It has taken many years for a tight, positive working relationship to develop between industrial design and mechanical engineering team members. These days, the relationship between the two disciplines has evolved into effective working processes based on recognition of their mutual value in developing world-class products that are often differentiated by outstanding design implementation.
This has not always been a "holy alliance." Going back a few decades, such relationships were often suspicious, contentious, and not necessarily productive. Today a parallel evolution is in progress, with designers in user interface (UI), user experience (UX), and interaction design trying to work with their counterparts in software engineering.
Design for the End User
Dealing with quickly evolving working relationships here is crucial and necessary, especially in the domain of complex commercial and industrial applications. Commercial applications, i.e., those created for users in business, government, and academic institutions, had traditionally a very strong emphasis on functionality with little regard for how well they worked for the end users.
To this day, one can readily find commercial applications where the application flow is complicated and non-intuitive. Getting to necessary information often requires navigating a deep and "blind" set of menus and screens. Often, aesthetic considerations and layout are not complementary to reaching the desired information in the easiest and most natural way.
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While this had been the norm in the past, the bar has been raised in terms of commercial user expectations based on their experiences in working with consumer applications found on smartphones and tablets. Granted, many tablet and smartphone apps are functionally much simpler than those needed by commercial system users, but here is the opportunity for enhanced integration of expert designers with software developers.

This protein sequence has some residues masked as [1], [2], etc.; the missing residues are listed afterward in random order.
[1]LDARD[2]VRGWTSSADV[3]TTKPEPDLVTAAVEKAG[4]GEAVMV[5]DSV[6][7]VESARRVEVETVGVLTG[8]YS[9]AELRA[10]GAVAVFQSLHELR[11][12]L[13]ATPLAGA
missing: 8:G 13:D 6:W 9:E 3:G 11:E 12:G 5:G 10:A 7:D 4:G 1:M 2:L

The Power of Design-Developer Integration
It seems that, in the commercial and enterprise worlds, we are at the early stages of designer-developer integration. While product managers generally recognize that designers and developers need to collaborate, right now it seems that they need to be forced to the table to work with each other. The mutual respect and understanding of the value of integration is grudgingly accepted.
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The ID-ME relationship evolved (for the most part) to be one that is mutually inclusive and respectful based on clear recognition that the whole produced -- the final product -- is greater than the sum of the parts. In the early stages of designer-developer relations in the world of software, it takes concerted effort and "push" by the functional managers to create the relationships.
As developers start working with designers, they will start to naturally recognize the value of having more elegantly designed and efficient apps that are as engaging to commercial users as consumer apps are in their private lives. Likewise, as designers start collaborating with developers, they will naturally recognize that their vision for the application design and flow can more readily be realized through collaborative processes. A successful product needs both form and function.
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In the end, good designers and developers both want the same end result: applications that are readily embraced and, dare I say, enjoyed by users. This leads to commercial success. As commercial application designers and developers gain experience in cooperative development processes, relationships will become more productive and natural. But it will take time before this natural state is achieved.
Mitch Maiman is the president and co-founder of Intelligent Product Solutions (IPS), building on a vision of delivering a new model for software and hardware product development that integrates the full spectrum of design and engineering disciplines as a single-source solution.
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